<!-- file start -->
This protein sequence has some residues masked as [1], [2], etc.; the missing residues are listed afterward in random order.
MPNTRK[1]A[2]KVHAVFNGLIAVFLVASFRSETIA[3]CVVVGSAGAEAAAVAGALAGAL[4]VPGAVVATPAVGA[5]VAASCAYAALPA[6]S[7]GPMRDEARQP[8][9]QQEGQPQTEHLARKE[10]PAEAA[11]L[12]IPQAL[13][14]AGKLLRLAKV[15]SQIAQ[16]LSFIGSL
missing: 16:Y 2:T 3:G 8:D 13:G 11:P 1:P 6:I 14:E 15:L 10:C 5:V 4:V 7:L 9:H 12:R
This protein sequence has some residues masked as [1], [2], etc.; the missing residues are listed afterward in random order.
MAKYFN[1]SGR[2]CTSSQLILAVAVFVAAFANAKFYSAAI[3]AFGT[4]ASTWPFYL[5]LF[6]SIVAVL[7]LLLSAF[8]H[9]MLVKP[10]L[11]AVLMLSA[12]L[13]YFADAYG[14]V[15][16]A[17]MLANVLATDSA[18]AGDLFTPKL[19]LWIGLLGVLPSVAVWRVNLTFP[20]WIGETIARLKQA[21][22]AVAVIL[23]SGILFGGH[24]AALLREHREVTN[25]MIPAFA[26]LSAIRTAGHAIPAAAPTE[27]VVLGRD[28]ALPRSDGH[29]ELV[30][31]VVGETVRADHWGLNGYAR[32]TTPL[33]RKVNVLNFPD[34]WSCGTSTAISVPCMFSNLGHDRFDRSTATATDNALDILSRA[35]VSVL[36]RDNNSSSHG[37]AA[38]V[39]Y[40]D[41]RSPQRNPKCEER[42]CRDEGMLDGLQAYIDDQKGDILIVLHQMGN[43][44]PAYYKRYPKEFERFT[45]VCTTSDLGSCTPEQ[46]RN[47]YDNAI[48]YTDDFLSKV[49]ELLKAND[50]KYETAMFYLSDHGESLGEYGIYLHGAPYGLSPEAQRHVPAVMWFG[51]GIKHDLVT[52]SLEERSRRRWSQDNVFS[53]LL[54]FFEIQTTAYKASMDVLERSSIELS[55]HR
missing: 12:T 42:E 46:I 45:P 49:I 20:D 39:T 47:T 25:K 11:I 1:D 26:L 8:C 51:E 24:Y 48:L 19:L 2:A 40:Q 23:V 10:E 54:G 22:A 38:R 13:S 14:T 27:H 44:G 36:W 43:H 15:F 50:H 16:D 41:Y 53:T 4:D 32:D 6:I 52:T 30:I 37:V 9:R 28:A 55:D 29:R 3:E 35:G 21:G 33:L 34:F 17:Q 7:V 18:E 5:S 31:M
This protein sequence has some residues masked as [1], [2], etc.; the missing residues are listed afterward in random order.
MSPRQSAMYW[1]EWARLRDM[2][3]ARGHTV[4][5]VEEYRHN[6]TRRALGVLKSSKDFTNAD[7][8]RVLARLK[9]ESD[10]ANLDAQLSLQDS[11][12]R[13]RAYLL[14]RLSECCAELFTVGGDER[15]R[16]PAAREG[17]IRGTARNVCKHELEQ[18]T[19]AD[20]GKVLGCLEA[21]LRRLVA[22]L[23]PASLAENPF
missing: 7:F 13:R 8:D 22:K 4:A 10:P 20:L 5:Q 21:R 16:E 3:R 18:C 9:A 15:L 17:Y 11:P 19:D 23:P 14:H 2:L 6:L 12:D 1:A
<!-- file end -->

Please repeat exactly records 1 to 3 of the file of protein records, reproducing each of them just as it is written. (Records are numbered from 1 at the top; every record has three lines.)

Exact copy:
This protein sequence has some residues masked as [1], [2], etc.; the missing residues are listed afterward in random order.
MPNTRK[1]A[2]KVHAVFNGLIAVFLVASFRSETIA[3]CVVVGSAGAEAAAVAGALAGAL[4]VPGAVVATPAVGA[5]VAASCAYAALPA[6]S[7]GPMRDEARQP[8][9]QQEGQPQTEHLARKE[10]PAEAA[11]L[12]IPQAL[13][14]AGKLLRLAKV[15]SQIAQ[16]LSFIGSL
missing: 16:Y 2:T 3:G 8:D 13:G 11:P 1:P 6:I 14:E 15:L 10:C 5:V 4:V 7:L 9:H 12:R
This protein sequence has some residues masked as [1], [2], etc.; the missing residues are listed afterward in random order.
MAKYFN[1]SGR[2]CTSSQLILAVAVFVAAFANAKFYSAAI[3]AFGT[4]ASTWPFYL[5]LF[6]SIVAVL[7]LLLSAF[8]H[9]MLVKP[10]L[11]AVLMLSA[12]L[13]YFADAYG[14]V[15][16]A[17]MLANVLATDSA[18]AGDLFTPKL[19]LWIGLLGVLPSVAVWRVNLTFP[20]WIGETIARLKQA[21][22]AVAVIL[23]SGILFGGH[24]AALLREHREVTN[25]MIPAFA[26]LSAIRTAGHAIPAAAPTE[27]VVLGRD[28]ALPRSDGH[29]ELV[30][31]VVGETVRADHWGLNGYAR[32]TTPL[33]RKVNVLNFPD[34]WSCGTSTAISVPCMFSNLGHDRFDRSTATATDNALDILSRA[35]VSVL[36]RDNNSSSHG[37]AA[38]V[39]Y[40]D[41]RSPQRNPKCEER[42]CRDEGMLDGLQAYIDDQKGDILIVLHQMGN[43][44]PAYYKRYPKEFERFT[45]VCTTSDLGSCTPEQ[46]RN[47]YDNAI[48]YTDDFLSKV[49]ELLKAND[50]KYETAMFYLSDHGESLGEYGIYLHGAPYGLSPEAQRHVPAVMWFG[51]GIKHDLVT[52]SLEERSRRRWSQDNVFS[53]LL[54]FFEIQTTAYKASMDVLERSSIELS[55]HR
missing: 12:T 42:E 46:I 45:P 49:I 20:D 39:T 47:T 25:K 11:I 1:D 26:L 8:C 51:E 24:Y 48:L 19:L 2:A 40:Q 23:V 10:E 54:G 22:A 38:R 13:S 14:T 27:H 44:G 36:W 43:H 15:F 50:H 16:D 41:Y 53:T 4:D 32:D 6:I 52:T 30:I 37:V 9:R 28:A 55:D 29:R 3:E 35:G 21:G 33:L 34:F 17:Q 7:V 18:E 5:S 31:M
This protein sequence has some residues masked as [1], [2], etc.; the missing residues are listed afterward in random order.
MSPRQSAMYW[1]EWARLRDM[2][3]ARGHTV[4][5]VEEYRHN[6]TRRALGVLKSSKDFTNAD[7][8]RVLARLK[9]ESD[10]ANLDAQLSLQDS[11][12]R[13]RAYLL[14]RLSECCAELFTVGGDER[15]R[16]PAAREG[17]IRGTARNVCKHELEQ[18]T[19]AD[20]GKVLGCLEA[21]LRRLVA[22]L[23]PASLAENPF
missing: 7:F 13:R 8:D 22:K 4:A 10:P 20:L 5:Q 21:R 16:E 3:R 18:C 9:A 15:L 17:Y 11:P 19:D 23:P 14:H 2:L 6:L 12:D 1:A